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Product Updates

Writing Zod code that minifies

Georges Haidar

Georges Haidar

June 5, 2024

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I don't think it's exaggerating when I say that Zod (opens in a new tab) has had a major positive impact on how we write safe TypeScript code that also preserves its safety guarantees at runtime. It's so powerful that we at Speakeasy based the design of our latest TypeScript SDK generator (opens in a new tab) on it.

We've been iterating on the TypeScript code we're generating because we're going through a phase of optimising the size of our SDKs so they work even better in the browser and one interesting area has been around how we write Zod schemas.

Consider the following (contrived) example of a Zod schema:

import * as z from "zod";
export const person = z.object({
name: z.string(),
age: z.number().optional(),
address: z.object({
line1: z.string().optional(),
line2: z.string().optional(),
line3: z.string().optional(),
line4: z.string().optional(),
city: z.string(),
pets: z.array(
type: z.literal("dog"),
name: z.string(),
type: z.literal("cat"),
name: z.string(),

This is a fairly common style of writing zod schemas: you import the whole library as a single variable and use the powerful chaining API to describe validation rules.

When running this code through a bundler like esbuild we're going to get subpar minification performance. Esbuild will remove unnecessary spaces and newlines but I'm going to keep them in for the sake of readability. Here's the formatted result:

import * as t from "zod";
export const person = t.object({
name: t.string(),
age: t.number().optional(),
address: t.object({
line1: t.string().optional(),
line2: t.string().optional(),
line3: t.string().optional(),
line4: t.string().optional(),
city: t.string(),
pets: t.array(
t.object({ type: t.literal("dog"), name: t.string() }),
t.object({ type: t.literal("cat"), name: t.string() }),

The actual minified code comes out to 379 bytes, down from 512 bytes. That's rougly a 26% reduction.

Notice how not a lot has changed. In fact, the only thing that has changed is that esbuild renamed z to t. The only net reduction in this minified code can be attributed to the removal of unnecessary whitespace characters which we've kept in here.

So on the current course, if your project is building up more and more Zod schemas, you'll notice that the minified code isn't tremendously smaller than the unminified code. The only real gains will be from compressing this code with gzip or brotli (or whatever you prefer) but that doesn't impact the size of the code that needs to be parsed. Furthermore, minified can still compress well and result in overall less text to send down the wire and to parse.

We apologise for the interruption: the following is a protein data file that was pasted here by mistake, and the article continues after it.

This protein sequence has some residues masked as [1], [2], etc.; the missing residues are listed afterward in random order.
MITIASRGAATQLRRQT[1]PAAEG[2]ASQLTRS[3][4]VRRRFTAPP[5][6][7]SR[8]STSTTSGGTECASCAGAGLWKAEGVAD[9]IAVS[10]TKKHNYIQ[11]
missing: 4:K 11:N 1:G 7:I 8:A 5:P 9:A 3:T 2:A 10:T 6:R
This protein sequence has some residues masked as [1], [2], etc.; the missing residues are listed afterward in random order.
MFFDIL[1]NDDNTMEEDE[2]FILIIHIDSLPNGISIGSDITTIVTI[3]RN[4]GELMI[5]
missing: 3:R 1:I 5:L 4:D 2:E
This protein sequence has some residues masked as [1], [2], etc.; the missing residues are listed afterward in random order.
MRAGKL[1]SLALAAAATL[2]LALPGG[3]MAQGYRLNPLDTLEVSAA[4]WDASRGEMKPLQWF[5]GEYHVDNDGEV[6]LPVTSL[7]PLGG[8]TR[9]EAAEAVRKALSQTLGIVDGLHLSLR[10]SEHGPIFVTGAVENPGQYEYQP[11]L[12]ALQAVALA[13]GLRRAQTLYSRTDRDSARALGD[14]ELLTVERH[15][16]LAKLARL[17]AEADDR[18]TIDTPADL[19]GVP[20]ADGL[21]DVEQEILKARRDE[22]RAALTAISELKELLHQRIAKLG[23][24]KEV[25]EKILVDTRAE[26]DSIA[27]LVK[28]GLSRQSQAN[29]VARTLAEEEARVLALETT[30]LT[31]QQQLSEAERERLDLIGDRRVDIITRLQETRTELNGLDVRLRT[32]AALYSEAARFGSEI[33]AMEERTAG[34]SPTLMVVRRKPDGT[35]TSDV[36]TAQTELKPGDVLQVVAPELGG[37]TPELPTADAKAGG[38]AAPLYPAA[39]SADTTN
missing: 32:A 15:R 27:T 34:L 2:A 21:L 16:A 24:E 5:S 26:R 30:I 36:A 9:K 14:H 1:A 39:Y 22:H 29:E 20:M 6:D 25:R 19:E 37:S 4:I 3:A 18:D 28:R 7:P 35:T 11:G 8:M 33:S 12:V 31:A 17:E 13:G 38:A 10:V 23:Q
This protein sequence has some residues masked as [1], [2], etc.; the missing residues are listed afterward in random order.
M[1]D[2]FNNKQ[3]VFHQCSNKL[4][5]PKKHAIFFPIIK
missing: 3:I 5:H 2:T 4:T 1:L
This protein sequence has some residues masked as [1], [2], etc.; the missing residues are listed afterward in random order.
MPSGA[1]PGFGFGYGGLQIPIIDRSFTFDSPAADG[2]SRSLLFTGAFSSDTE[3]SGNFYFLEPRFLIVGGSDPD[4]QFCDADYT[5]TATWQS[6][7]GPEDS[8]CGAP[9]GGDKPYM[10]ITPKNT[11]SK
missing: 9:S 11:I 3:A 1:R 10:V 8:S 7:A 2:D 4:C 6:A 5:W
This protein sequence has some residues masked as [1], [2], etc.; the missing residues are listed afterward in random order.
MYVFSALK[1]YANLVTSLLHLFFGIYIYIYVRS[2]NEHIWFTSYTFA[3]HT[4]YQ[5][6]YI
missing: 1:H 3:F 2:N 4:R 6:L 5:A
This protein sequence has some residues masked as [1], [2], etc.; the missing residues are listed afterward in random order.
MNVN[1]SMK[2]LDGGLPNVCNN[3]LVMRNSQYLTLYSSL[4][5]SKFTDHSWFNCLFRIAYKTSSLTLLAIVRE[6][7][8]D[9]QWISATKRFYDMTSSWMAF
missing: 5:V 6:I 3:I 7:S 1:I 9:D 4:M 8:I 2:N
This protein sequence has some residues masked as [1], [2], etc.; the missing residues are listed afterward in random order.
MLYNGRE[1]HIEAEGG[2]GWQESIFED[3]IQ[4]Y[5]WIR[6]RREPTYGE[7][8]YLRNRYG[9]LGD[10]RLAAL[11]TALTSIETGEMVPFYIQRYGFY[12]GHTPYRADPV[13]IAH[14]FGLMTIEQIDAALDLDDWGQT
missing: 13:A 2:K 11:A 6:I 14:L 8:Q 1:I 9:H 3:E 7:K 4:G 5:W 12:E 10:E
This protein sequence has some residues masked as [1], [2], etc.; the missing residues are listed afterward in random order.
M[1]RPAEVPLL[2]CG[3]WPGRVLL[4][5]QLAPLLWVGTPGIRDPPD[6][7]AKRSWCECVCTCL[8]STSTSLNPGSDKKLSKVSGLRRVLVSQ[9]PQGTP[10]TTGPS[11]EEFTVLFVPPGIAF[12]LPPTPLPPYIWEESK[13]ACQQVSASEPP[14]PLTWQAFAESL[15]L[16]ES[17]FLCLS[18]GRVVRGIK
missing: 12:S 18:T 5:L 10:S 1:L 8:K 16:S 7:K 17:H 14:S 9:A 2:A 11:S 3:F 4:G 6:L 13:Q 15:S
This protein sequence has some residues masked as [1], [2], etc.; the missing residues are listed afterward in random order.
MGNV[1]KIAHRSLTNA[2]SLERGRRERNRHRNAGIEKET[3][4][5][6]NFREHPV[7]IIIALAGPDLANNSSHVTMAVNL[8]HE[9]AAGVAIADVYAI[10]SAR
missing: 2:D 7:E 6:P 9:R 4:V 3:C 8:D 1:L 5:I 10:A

The way to improve the impact of minification on our code will come from using local variables that can be rewritten by the minifier. Fortunately, Zod exports much of its API as a standalone functions that can be separately imported.

Lets rewrite the code above using these standalone functions:

import { object, string, number, array, union, literal, optional } from "zod";
export const person = object({
name: string(),
age: optional(number()),
address: object({
line1: optional(string()),
line2: optional(string()),
line3: optional(string()),
line4: optional(string()),
city: string(),
pets: array(
type: literal("dog"),
name: string(),
type: literal("cat"),
name: string(),

... and the minified result:

import {
object as t,
string as e,
number as i,
array as o,
union as r,
literal as a,
optional as n,
} from "zod";
export const person = t({
name: e(),
age: n(i()),
address: t({
line1: n(e()),
line2: n(e()),
line3: n(e()),
line4: n(e()),
city: e(),
pets: o(
r([t({ type: a("dog"), name: e() }), t({ type: a("cat"), name: e() })])

That did better. The actual result is now 290 bytes, down from 512 bytes. That's roughly a 43% reduction!

You can see how the minifier was able to re-alias all the imports to single letter variables and use that to shrink the remaining code.

The new style of writing Zod schemas might be a little more tedious because you are no longer carrying the entire library with you with a single variable. However, if optimising for bundle size is a real concern for you, then this is a neat trick to keep in your backpocket.

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